The Island Gallery


The Island Gallery features leading Northwest artists working in wood fired ceramics, an ancient art form revered in Japan and with a growing following throughout the United States and abroad. The vessels are fired at Anagama and train kilns in the Northwest. The damp forests of the Northwest supply both the fuel and inspiration for artists working with wood fired ceramics.

The Anagama firing process lasts for about one hundred hours, the artists continuously feeding and stoking the fires until the interior temperatures of the kilns reach 2000-plus degrees Fahrenheit. Along with this extreme heat, many other elements affect the outcome of each piece: clay; season of firing; condition and genus of wood; placement in the kiln; and glazes. And then there is fate; many vessels do not survive the kiln; of those that do, there are never two that emerge exactly alike.

Our ceramic artists have long experience as potters and educators and their wood fired ceramics include large and small vessels, sculptural pieces and functional ware. We also feature pit fired lamps and vases.

Wood-fired ceramics artist Jenny Andersen notes:

Firing methods, which demand close interaction with the fire itself, have always been important to me. For many years I worked primarily with raku, pit firing, bonfiring, and other "primitive" firing techniques. I participated in my first Anagama firing in 1999, and since then I have been pretty well consumed by high temperature wood firing. I love the hard work involved, the community effort required, the huge fire rumbling in the kiln for days, and most of all I love the feeling of collaborating with nature in order to complete the work. Inspiration for my work comes largely from my interest in historical art, especially the ritual bronzes and ceramics of Asia. People from all parts of the earth have been working with clay and fire for thousands of years, and the legacy they have left us is rich and vast. Whether working on sculpture or exploring vessel forms, I look to this legacy to keep me reaching for the highest standards.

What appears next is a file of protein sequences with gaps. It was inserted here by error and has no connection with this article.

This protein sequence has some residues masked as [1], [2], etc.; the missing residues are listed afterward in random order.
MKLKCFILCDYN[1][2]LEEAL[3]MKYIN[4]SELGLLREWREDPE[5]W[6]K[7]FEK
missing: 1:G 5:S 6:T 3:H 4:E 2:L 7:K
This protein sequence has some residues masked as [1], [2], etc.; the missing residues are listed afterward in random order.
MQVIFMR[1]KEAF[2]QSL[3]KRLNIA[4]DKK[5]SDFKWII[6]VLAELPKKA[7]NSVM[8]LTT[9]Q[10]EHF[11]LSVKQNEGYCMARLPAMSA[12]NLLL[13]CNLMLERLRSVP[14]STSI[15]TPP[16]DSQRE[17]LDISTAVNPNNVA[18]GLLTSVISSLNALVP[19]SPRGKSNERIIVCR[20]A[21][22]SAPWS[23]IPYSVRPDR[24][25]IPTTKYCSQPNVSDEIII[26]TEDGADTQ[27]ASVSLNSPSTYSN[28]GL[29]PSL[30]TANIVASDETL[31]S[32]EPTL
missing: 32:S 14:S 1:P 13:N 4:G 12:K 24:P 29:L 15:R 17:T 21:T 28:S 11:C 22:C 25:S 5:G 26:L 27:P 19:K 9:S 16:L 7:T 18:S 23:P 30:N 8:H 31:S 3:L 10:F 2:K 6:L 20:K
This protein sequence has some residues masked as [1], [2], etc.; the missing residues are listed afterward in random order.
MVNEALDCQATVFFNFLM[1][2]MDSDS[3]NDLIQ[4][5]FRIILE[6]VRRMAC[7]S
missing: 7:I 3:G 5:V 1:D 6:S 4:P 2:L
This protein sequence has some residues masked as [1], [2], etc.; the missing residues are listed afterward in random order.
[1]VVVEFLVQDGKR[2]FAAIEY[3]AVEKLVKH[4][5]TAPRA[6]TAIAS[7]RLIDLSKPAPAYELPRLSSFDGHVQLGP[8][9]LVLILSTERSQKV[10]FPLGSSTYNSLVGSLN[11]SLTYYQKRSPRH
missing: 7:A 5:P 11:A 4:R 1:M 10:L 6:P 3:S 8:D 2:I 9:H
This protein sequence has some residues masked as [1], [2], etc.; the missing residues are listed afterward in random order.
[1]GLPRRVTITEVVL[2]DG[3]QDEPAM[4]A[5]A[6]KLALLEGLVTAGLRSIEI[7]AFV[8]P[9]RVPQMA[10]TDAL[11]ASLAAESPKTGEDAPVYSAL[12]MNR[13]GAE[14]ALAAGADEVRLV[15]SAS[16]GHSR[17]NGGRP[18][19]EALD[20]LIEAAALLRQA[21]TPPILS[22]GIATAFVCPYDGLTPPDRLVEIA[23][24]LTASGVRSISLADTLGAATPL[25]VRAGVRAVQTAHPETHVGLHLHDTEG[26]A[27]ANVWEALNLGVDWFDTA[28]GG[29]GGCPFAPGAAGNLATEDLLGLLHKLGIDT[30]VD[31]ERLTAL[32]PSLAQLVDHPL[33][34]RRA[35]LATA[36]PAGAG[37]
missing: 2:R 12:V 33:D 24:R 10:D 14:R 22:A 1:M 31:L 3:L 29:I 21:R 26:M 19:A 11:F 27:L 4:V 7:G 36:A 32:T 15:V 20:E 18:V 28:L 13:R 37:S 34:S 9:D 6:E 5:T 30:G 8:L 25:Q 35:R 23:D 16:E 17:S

:   ESSAY
Faith and Fortuitous Beauty
Thoughts on wood fired pottery
by Susan Neal Roth / Bainbridge Island 2005

Living as we do in a society known for mass production and instant gratification, what a joy it is to discover wood fired pottery, an art form that exactly opposes these qualities.
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